1 Corinthians 6:12-20
“All things are lawful for me,” but not all things are beneficial. “All things are lawful for me,” but I will not be dominated by anything. “Food is meant for the stomach and the stomach for food,” and God will destroy both one and the other. The body is meant not for fornication but for the Lord, and the Lord for the body. And God raised the Lord and will also raise us by his power. Do you not know that your bodies are members of Christ? Should I therefore take the members of Christ and make them members of a prostitute? Never! Do you not know that whoever is united to a prostitute becomes one body with her? For it is said, “The two shall be one flesh.” But anyone united to the Lord becomes one spirit with him. Shun fornication! Every sin that a person commits is outside the body; but the fornicator sins against the body itself. Or do you not know that your body is a temple of the Holy Spirit within you, which you have from God, and that you are not your own? For you were bought with a price; therefore glorify God in your body.
As I saw the events unfold on the capitol last week, I, being an insufferable bible-nerd, immediately thought of the second-century BCE desecration of the great temple in Jerusalem by the Seleucid (Greek) general Antiochus IV, a.k.a Antiochus Epiphanes. (If you’re familiar with the holiday Hanukkah, this is the holiday that celebrates the miraculous events and outcomes that took place following the successful response to that desecration, led by a pious family called the Maccabees.) And as I was watching, a dim and intermittent voice in my head kept saying, “send in the Maccabees.” In other words, I was horrified by what was taking place at what many pundits that day called the “temple of democracy”—a concept and moniker that I unconsciously understood but did not consciously recognize, until that day.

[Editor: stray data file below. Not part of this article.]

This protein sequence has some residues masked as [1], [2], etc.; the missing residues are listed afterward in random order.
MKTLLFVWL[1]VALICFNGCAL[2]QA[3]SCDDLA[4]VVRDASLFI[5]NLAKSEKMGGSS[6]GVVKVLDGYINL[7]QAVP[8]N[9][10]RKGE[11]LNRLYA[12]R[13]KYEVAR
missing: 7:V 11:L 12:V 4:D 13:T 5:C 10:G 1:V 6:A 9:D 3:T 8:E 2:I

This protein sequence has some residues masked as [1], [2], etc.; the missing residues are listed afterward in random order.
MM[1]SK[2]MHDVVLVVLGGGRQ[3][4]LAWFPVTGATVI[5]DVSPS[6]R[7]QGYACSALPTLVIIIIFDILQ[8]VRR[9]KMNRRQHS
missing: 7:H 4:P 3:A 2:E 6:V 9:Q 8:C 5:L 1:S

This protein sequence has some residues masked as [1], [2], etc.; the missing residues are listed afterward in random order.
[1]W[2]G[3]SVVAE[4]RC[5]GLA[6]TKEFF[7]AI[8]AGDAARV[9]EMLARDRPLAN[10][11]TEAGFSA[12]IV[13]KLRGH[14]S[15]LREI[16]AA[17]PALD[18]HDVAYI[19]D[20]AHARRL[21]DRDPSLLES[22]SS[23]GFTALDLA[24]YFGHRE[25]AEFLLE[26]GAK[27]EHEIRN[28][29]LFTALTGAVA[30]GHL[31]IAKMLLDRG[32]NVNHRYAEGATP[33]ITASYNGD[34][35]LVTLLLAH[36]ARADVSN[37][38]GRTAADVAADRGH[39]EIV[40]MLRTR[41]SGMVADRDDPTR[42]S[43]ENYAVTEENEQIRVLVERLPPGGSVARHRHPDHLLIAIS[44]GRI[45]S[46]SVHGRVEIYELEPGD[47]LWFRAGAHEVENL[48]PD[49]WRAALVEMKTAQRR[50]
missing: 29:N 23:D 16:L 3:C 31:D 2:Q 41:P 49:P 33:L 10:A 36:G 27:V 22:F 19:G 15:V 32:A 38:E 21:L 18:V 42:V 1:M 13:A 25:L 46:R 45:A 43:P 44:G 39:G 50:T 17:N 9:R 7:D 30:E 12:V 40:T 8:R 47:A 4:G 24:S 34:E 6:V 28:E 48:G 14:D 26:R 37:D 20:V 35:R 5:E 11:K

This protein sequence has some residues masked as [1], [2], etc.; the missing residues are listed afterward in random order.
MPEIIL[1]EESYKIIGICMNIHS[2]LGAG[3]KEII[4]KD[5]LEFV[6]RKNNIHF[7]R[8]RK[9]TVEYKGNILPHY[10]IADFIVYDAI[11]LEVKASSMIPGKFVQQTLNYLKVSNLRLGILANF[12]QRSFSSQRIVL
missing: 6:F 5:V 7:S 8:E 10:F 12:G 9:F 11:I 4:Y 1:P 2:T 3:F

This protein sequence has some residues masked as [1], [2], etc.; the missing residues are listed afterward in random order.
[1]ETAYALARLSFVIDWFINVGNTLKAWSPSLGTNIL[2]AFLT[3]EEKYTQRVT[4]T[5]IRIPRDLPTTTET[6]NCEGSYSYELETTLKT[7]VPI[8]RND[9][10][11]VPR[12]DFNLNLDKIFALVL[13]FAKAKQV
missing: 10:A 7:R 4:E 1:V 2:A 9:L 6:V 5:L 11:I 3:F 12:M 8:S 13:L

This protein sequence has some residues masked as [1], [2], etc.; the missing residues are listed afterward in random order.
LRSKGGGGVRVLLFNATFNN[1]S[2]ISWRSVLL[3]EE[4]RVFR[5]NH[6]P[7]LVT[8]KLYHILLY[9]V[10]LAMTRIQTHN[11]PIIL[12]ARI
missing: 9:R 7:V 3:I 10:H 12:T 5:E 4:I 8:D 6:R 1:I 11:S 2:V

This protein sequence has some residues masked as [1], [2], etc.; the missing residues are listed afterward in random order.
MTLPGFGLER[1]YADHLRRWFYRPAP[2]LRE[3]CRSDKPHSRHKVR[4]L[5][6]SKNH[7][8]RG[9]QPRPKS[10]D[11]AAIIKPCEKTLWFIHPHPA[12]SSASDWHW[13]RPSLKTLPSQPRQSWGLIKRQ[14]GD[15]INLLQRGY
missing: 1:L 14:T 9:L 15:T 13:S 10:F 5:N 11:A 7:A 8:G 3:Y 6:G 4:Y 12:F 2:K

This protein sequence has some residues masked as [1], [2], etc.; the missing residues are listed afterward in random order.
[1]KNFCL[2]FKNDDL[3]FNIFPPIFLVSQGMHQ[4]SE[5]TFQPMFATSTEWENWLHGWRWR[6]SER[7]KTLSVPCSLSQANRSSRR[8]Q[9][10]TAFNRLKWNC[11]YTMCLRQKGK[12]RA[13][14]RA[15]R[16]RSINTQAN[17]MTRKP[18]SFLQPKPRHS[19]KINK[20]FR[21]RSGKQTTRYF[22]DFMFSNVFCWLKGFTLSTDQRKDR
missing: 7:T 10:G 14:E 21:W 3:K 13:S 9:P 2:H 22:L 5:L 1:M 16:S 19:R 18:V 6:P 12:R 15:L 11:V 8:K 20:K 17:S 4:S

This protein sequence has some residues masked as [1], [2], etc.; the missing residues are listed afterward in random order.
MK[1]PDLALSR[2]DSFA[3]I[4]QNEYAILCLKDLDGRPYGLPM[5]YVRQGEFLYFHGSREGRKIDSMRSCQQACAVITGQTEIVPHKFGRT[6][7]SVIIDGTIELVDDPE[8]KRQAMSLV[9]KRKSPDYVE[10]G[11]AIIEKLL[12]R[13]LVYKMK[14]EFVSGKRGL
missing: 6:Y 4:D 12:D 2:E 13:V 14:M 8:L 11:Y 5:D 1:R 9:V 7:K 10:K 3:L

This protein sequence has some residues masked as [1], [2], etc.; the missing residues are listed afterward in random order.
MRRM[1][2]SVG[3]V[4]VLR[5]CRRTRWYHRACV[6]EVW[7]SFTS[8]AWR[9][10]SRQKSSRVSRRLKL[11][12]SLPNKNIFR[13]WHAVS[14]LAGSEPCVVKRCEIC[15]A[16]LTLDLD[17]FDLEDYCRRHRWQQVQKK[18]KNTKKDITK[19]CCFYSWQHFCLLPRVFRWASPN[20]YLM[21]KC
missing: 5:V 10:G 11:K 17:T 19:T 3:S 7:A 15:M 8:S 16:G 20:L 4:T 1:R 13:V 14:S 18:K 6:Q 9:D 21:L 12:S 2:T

In today’s readings, St. Paul calls our bodies “a temple of the Holy Spirit,” as he was admonishing the Corinthians about appropriate, Christian behavior. As a bible-nerd, it is import to me to point out that the original context that precipitated these words is very different than ours (much of it being about how ancient non-Jewish followers of the Jesus movement were to engage Greco-Roman temple worship); yet, there are timeless messages that are applicable to us today.
And the message that I hear really loudly, the most salient of all them, is that I need to be more consciously aware that physical objects of all sorts--objects, nature, and certainly humans themselves--hold value, meaning, as well as a story in them. The more we understand that, I think, the less we are careless to behave in ways that dishonor and desc
When I walk around the Walnut Hills neighborhood, I see trash on virtually every step I take. And while that is a desecration in its own right, the events of last week and the NT reading today are helping me to see that trash not solely as the carelessness of certain individuals, but as the result of my own, and our society’s, seminal blindness to truly see the intrinsic value and meaning in God’s creation—and in all of God’s children, including ourselves.